I’m one of those people who loves social media and will admit as much. I thrive on seeing what’s happening in other peoples’ lives, and the instant ability to send messages or offer some form of commentary are right up my alley. Facebook is still my media of choice; I never obtained proficiency in Twitter (although I have gotten better) or Instagram or Snapchat or anything else.
One of the Facebook features I generally enjoy is “Memories.” The first time you scroll to your timeline each day, you’re greeted with a photograph or status update that was posted to your timeline on this same date in the past. It’s fun to be reminded of what you were doing and who you were doing it with. Except when a year ago you were constantly updating your status to keep the world informed about your mom’s critical illness which was about to become her passing.
I know what this week is, as do my dad and brothers. I’d know it without the daily reminder-fest that is Facebook memories. We don’t avoid the topic, but we don’t look for reasons to bring it up. I think we’re each a tad curious to see what kinds of responses will be elicited from within.
This topic has a loop road that detours off the main path. There’s a nine year-old girl who has a bedroom in my house. Every once in a while she’ll get teary at night. Sometimes it’s a thinly veiled scam to sleep in mom’s bed. Sometimes it’s the result of her brain thinking too much after she watched a movie scene that might’ve been more intense than she originally thought. Then there was that one time – two nights ago – when it was because “I miss MeMa.”
That little girl was the apple of her MeMa’s eye. MeMa and Pa were her daily caretakers from the day mom returned back to work after maternity leave. When she started school, they were her bus home and her after-school care. They introduced her to country cookin’ (the nine year-old has eaten a greater variety of foods already than her twenty year-old sibling has ever tasted). My mom involved her in an endless succession of crafts, fuel to an imagination that still burns in her tank today. Maybe they even spoiled her a bit; I kept telling mom to stop letting her surf YouTube because that was how her laptop was getting infected. I guess giving joy to a child was worth the risk of malware.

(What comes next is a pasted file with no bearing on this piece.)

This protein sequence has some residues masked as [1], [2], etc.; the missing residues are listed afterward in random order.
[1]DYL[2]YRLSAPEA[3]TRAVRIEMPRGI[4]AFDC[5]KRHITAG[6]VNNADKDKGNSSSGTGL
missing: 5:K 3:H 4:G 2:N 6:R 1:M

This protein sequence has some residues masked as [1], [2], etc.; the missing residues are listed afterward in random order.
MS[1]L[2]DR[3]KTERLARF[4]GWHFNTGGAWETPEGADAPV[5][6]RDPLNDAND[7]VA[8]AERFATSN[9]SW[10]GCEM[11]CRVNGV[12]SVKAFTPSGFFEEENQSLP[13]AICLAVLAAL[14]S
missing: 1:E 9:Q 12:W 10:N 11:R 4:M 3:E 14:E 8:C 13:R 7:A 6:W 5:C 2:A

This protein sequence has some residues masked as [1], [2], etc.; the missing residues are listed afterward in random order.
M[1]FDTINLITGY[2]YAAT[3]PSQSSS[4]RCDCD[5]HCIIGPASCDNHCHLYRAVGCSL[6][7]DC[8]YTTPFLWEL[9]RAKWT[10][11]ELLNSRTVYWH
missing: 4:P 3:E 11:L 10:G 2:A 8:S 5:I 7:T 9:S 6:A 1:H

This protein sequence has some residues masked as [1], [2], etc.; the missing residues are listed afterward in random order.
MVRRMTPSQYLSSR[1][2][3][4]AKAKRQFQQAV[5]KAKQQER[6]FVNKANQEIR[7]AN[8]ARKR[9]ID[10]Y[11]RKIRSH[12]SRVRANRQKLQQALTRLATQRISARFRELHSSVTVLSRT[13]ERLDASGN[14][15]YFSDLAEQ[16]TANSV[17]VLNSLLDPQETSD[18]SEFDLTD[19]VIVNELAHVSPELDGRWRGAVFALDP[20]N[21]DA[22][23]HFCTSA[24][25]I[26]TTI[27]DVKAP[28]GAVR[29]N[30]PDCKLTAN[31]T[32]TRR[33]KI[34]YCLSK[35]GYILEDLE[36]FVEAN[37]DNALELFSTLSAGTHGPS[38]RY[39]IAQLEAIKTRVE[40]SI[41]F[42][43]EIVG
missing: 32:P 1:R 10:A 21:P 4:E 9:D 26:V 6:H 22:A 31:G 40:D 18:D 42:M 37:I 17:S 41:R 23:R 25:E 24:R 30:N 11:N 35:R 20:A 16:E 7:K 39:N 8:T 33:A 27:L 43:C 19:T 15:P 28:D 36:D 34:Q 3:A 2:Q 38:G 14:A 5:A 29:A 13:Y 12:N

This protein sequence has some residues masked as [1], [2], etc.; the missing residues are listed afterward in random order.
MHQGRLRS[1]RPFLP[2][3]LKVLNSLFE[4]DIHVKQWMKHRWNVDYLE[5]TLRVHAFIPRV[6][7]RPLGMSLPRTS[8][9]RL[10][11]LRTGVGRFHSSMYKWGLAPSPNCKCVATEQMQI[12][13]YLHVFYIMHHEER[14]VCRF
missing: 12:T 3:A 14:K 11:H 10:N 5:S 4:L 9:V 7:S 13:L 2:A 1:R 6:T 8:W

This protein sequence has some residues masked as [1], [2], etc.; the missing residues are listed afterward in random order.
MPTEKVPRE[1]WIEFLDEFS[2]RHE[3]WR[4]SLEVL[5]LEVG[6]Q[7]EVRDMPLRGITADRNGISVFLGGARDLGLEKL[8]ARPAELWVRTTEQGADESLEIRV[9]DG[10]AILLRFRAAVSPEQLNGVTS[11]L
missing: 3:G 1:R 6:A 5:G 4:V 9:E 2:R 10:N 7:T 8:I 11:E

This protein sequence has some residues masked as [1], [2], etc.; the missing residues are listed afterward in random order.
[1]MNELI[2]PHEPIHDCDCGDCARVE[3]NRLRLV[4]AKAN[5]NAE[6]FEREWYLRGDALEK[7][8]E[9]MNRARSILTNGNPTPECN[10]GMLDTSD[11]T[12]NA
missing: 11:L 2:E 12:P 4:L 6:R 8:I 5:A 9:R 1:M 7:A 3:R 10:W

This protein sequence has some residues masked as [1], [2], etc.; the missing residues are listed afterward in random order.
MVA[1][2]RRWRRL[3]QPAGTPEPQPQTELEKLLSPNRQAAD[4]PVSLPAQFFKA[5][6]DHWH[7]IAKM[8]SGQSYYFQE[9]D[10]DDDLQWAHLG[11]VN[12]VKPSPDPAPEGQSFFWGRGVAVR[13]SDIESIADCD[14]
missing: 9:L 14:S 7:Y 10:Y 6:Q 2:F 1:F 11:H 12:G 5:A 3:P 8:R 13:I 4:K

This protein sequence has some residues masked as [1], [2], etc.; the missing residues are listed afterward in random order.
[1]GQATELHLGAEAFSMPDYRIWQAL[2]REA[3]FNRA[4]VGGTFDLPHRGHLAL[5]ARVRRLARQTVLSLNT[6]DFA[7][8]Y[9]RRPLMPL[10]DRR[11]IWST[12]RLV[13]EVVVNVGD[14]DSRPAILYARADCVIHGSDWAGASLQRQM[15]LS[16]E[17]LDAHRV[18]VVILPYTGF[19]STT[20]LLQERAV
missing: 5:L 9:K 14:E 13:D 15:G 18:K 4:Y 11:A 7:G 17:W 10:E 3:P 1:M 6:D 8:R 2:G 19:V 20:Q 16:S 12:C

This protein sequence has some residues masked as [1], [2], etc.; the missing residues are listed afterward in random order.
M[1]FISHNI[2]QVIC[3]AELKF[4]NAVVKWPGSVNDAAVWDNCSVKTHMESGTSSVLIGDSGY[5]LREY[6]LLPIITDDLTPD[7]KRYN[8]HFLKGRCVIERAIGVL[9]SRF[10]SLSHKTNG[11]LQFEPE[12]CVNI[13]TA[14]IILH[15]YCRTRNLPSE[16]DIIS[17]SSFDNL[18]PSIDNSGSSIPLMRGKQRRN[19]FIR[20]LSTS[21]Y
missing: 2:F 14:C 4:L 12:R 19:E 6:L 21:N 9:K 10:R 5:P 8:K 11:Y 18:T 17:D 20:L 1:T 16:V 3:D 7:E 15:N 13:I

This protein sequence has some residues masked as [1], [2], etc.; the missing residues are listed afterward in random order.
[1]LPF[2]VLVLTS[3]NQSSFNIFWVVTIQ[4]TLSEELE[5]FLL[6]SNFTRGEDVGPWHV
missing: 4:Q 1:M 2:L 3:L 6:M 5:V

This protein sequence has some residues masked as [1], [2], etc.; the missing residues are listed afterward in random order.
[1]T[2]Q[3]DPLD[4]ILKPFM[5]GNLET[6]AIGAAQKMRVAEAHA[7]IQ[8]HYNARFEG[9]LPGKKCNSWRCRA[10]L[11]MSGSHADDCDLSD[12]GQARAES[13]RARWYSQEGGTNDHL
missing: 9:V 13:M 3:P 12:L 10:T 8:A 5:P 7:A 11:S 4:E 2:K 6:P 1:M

We don’t keep secrets with the wee one about the tough stuff. You can look her in the eye and tell her, “The doctor will probably give you a shot” and she won’t panic. When someone is seriously ill, we give her enough age-appropriate information to process. And last year, I told her that her MeMa was dying soon. We gave her the choice of being at the hospital or not, and she chose to be there. She’s cried a few tears here and there, but the only time she really lost it was in the room of that intensive care unit as the end was unfolding. Nobody else was sobbing at the time, she wasn’t prompted to be dramatic. That’s when it hit her and that’s how it hit her, so that’s when and how it came out. In the days after, we let her know that it was okay to cry or to talk or to ask questions. She had a few brief moments but nothing major, not in my presence anyway. Until two nights ago.
What do you say to a child who’s hit by a spell of grief a year later? What do you say to a child who wants to take one more trip to Hobby Lobby or do one more craft project or cut one more bunch of flowers? I can only tell you what I said: not much. I watched her cry. I cried with her. I told her it was okay to feel sad and miss MeMa. I reminded her of some of the reasons she had to miss MeMa. I pointed out some of the ways MeMa loved her. I watched her cry some more. I cried some more. Then I kissed her and went to bed, letting her cry herself to sleep. When she woke up the next morning, she was good to go. She’s resilient, like her MeMa was and like the rest of us usually are.
I wish I’d had something more brilliant, something more fitting in line with what the “parent of the year” would say or do. Maybe it’d be easier if we lived on a farm where at an early age you become very familiar with the circle of life. I don’t live on a farm, I’m not the parent of the year, and I’m only brilliant in my own mind. So, the only thing I knew to do was deal with her just like I deal with everybody else. I don’t ever want her to be paralyzed by morbidity, but I also don’t want sickness and dying and death to be foreign concepts to her mind and heart. I want her to know that they’re part of this life we are born into, and the emotions they elicit are not taboo.
Staring at her over the rail of the upper bunk, I was reminded of my post from the day before. There’s a time to mourn AND a time to dance. That night was her time to mourn. The next night she was dancing (and cartwheeling and flipping and gyrating and leaping from one section of the living room to the other). Both nights, there were still a lot of daffodils – literal and figurative – to be seen.
[NOTE: If you enjoy what you read here and would like to know how you can be directly involved in helping the author establish a footprint for his writing, send an e-mail to email@example.com and put “help” in the subject line].